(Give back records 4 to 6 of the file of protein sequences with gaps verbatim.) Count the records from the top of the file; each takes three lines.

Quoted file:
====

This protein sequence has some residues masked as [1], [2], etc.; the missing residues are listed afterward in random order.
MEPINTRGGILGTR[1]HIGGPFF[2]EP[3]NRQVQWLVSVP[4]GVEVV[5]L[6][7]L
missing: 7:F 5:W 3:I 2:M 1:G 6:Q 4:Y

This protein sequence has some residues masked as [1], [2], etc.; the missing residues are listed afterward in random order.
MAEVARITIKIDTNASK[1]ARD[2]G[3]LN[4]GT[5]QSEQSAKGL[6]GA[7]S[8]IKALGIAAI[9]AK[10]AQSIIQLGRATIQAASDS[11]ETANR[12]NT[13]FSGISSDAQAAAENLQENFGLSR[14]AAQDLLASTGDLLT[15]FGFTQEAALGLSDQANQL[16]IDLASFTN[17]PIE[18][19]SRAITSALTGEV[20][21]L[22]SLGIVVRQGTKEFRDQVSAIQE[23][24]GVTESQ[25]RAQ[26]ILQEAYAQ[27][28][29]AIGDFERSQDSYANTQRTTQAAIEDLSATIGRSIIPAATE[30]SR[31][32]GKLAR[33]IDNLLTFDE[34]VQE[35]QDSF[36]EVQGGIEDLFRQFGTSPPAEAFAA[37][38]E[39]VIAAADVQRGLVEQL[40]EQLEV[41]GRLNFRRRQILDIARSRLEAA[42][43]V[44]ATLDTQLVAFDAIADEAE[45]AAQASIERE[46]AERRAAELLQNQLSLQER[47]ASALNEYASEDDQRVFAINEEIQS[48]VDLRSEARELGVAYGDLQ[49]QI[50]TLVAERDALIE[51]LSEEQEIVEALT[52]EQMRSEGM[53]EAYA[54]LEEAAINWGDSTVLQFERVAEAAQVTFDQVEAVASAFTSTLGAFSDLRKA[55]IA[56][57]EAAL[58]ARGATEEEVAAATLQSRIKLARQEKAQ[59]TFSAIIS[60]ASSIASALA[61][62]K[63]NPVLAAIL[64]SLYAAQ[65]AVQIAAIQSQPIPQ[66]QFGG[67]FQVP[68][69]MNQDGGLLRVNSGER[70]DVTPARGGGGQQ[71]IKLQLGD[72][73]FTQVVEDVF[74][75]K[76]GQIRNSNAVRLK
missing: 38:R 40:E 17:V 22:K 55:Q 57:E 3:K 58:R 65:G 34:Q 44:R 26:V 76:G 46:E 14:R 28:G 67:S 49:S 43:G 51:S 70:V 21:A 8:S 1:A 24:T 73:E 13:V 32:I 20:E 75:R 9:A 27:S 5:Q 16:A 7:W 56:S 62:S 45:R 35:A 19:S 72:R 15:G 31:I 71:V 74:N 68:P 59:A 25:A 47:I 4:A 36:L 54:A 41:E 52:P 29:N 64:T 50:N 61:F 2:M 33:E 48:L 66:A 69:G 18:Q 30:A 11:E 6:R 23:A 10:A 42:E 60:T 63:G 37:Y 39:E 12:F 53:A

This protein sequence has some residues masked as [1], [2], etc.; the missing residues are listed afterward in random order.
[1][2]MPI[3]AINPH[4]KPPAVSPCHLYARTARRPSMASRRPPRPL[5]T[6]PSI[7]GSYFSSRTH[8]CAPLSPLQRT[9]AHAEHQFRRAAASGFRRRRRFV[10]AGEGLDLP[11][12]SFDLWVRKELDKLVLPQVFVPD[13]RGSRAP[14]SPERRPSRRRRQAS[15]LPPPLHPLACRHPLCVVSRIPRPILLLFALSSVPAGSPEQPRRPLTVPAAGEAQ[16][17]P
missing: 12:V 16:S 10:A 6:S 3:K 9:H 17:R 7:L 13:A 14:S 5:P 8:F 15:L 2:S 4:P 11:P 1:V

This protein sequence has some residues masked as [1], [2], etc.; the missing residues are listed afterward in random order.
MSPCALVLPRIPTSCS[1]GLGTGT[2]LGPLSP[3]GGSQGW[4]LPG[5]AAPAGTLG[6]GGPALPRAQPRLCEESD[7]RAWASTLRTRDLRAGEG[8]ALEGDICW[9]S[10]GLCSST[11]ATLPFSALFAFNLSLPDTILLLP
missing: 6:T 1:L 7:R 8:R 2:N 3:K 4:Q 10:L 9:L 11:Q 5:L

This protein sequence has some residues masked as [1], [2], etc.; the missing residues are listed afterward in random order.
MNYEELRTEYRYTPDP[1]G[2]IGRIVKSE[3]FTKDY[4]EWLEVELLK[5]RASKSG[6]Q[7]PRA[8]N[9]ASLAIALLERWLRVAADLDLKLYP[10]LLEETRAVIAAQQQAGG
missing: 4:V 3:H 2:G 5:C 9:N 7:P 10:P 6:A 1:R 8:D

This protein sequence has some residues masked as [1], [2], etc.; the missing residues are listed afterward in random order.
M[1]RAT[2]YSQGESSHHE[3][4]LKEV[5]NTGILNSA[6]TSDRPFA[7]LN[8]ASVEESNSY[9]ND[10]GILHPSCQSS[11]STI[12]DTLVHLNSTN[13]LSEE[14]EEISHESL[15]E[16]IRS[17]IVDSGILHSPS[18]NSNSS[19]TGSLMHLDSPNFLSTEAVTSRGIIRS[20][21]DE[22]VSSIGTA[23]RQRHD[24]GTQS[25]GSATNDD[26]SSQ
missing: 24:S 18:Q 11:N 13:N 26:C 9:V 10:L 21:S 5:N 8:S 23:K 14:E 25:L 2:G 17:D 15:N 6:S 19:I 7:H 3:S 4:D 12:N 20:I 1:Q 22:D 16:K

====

This protein sequence has some residues masked as [1], [2], etc.; the missing residues are listed afterward in random order.
MSPCALVLPRIPTSCS[1]GLGTGT[2]LGPLSP[3]GGSQGW[4]LPG[5]AAPAGTLG[6]GGPALPRAQPRLCEESD[7]RAWASTLRTRDLRAGEG[8]ALEGDICW[9]S[10]GLCSST[11]ATLPFSALFAFNLSLPDTILLLP
missing: 6:T 1:L 7:R 8:R 2:N 3:K 4:Q 10:L 9:L 11:Q 5:L

This protein sequence has some residues masked as [1], [2], etc.; the missing residues are listed afterward in random order.
MNYEELRTEYRYTPDP[1]G[2]IGRIVKSE[3]FTKDY[4]EWLEVELLK[5]RASKSG[6]Q[7]PRA[8]N[9]ASLAIALLERWLRVAADLDLKLYP[10]LLEETRAVIAAQQQAGG
missing: 4:V 3:H 2:G 5:C 9:N 7:P 10:P 6:A 1:R 8:D

This protein sequence has some residues masked as [1], [2], etc.; the missing residues are listed afterward in random order.
M[1]RAT[2]YSQGESSHHE[3][4]LKEV[5]NTGILNSA[6]TSDRPFA[7]LN[8]ASVEESNSY[9]ND[10]GILHPSCQSS[11]STI[12]DTLVHLNSTN[13]LSEE[14]EEISHESL[15]E[16]IRS[17]IVDSGILHSPS[18]NSNSS[19]TGSLMHLDSPNFLSTEAVTSRGIIRS[20][21]DE[22]VSSIGTA[23]RQRHD[24]GTQS[25]GSATNDD[26]SSQ
missing: 24:S 18:Q 11:N 13:N 26:C 9:V 10:L 21:S 5:N 8:S 23:K 14:E 25:L 2:G 17:D 15:N 6:S 19:I 7:H 3:S 4:D 12:N 20:I 1:Q 22:D 16:K